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Business Weekly: Frequent Buyer, Frequent Flyer

A Project of the Business Halacha Institute
Under the auspices of HaRav Chaim Kohn Shlita

by Rabbi Gershon Schaffel, Chicago

The janitor poked his head through the doorway of Gavriel Herman’s office. 

“I use mucho Windex this week,” he said in his best English. “Need two, three more cases, yes?”

“Okay, Carlos,” replied Gavriel. “I’ll add that to the cleaning supplies order.”

Gavriel was the administrator of Yeshiva Ohel Avrohom. One of the myriad responsibilities of his position was the purchasing of all the different items needed to keep the yeshiva running smoothly, such as food, paper goods, and janitorial supplies.

He called his vendor, added three cases of Windex to his monthly order, then ordered new basketballs for the boys and colored chalk for the teachers. He ate his lunch while paying four bills. Then he joined an important four-way conference call, hired a plumber for an emergency leak, and dealt with an irate bus driver. By the time he locked his office and left the building, it was quite late, and he was exhausted.

“You look terrible,” was his wife’s greeting when he finally got home. “You’ve really been working hard. Don’t you have some vacation days coming to you?”

“Vacation sounds good!” replied Gavriel. “I would love to take the kids to visit your parents in London, but tickets are so expensive now.”

Mrs. Herman had a suggestion. “You use your personal credit card for all yeshiva purchases, and they repay you monthly, right? You’ve been accruing airline miles for every dollar spent over the years. You must have hundreds of thousands of miles in your account.”

“Hmm.” Gavriel considered the idea. “I’m not sure I have the right to keep the miles for myself, being that all the purchases were made for the yeshiva. I’ll discuss the matter with the principal tomorrow; he has extensive halachic knowledge.”

The following day, Gavriel visited the menahel’s office and posed his question.

Rabbi Berger had an answer for his administrator. “The Gemara Kesubos (98b) teaches that when an agent purchases something that has a fixed value, and the seller gives the agent extra merchandise (e.g. thirteen doughnuts for the cost of twelve) or gives a discount on the price (e.g. the seller only charges ten dollars rather than eleven), the agent and the principal split the profit.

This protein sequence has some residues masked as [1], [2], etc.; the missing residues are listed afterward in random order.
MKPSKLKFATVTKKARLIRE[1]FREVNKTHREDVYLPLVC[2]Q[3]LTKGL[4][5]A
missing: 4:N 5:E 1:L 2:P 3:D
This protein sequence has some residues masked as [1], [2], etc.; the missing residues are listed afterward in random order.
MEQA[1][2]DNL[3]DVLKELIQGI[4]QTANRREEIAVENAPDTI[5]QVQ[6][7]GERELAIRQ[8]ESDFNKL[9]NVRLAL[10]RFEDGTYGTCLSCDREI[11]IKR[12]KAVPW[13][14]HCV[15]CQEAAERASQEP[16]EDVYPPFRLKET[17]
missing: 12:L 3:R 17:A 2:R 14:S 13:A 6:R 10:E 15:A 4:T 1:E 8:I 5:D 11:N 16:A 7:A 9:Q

“There is a dispute amongst the Rishonim about the rationale behind this ruling. According to Rashi and Ramban, since it is not evident whether the merchant intended to give the extra to the agent or to his principal (the one with the cash), they split it. According to Rif and Rosh, this halacha represents an enactment of Chazal that the two parties should split the profit since they both contributed to generating this profit. It is assumed that the extra was given because of the principal’s money and the relationship the merchant has with the agent.

“The practical difference between these two explanations is when the seller states explicitly that he is giving the extra to one of the two parties.  According to Rashi and Ramban, the merchant’s intent must be honored since his intent was clear, whereas according to Rif and Rosh, the enactment of Chazal would still be in force and the two parties must split the extra.”

“What does that mean for me?” Gavriel inquired. “Do I have the right to use the miles I’ve accrued?”

“Based on these principles,” Rabbi Berger replied, “It would seem that you should have to share the miles with the yeshiva, because you were acting as their agent when you made the purchases.  There is, however, a major difference between your case and the case discussed in the Gemara Kesubos.  In the Gemara’s case, the agent was spending the principal’s money. Consequently, there is an uncertainty who the merchant wanted to reward: the one with the money or the one with whom he has a relationship.  You were spending your own money here.  As such, you are both the agent AND the one with the cash!  All opinions would agree that you can keep the miles for yourself.”

Gavriel was very pleased with the psak.

His in-laws were even happier.

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(YWN Desk – NYC)

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